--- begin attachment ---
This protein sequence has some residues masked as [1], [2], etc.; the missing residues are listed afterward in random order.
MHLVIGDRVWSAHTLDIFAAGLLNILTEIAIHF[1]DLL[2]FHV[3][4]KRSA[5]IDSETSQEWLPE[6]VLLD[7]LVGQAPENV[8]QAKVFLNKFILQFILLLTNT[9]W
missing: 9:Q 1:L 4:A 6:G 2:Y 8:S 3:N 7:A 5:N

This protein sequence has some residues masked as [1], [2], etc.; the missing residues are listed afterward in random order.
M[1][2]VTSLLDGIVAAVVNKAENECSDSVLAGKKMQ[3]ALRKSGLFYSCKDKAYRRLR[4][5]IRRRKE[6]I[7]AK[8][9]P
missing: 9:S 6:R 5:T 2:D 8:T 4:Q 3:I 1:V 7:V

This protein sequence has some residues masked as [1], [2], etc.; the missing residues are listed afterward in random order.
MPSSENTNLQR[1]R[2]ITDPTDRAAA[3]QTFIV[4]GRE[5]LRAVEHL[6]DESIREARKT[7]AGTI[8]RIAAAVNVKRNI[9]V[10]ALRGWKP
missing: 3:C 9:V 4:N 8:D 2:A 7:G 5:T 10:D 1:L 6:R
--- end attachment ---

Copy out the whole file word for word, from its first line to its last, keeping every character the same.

This protein sequence has some residues masked as [1], [2], etc.; the missing residues are listed afterward in random order.
MHLVIGDRVWSAHTLDIFAAGLLNILTEIAIHF[1]DLL[2]FHV[3][4]KRSA[5]IDSETSQEWLPE[6]VLLD[7]LVGQAPENV[8]QAKVFLNKFILQFILLLTNT[9]W
missing: 9:Q 1:L 4:A 6:G 2:Y 8:S 3:N 7:A 5:N

This protein sequence has some residues masked as [1], [2], etc.; the missing residues are listed afterward in random order.
M[1][2]VTSLLDGIVAAVVNKAENECSDSVLAGKKMQ[3]ALRKSGLFYSCKDKAYRRLR[4][5]IRRRKE[6]I[7]AK[8][9]P
missing: 9:S 6:R 5:T 2:D 8:T 4:Q 3:I 1:V 7:V

This protein sequence has some residues masked as [1], [2], etc.; the missing residues are listed afterward in random order.
MPSSENTNLQR[1]R[2]ITDPTDRAAA[3]QTFIV[4]GRE[5]LRAVEHL[6]DESIREARKT[7]AGTI[8]RIAAAVNVKRNI[9]V[10]ALRGWKP
missing: 3:C 9:V 4:N 8:D 2:A 7:G 5:T 10:D 1:L 6:R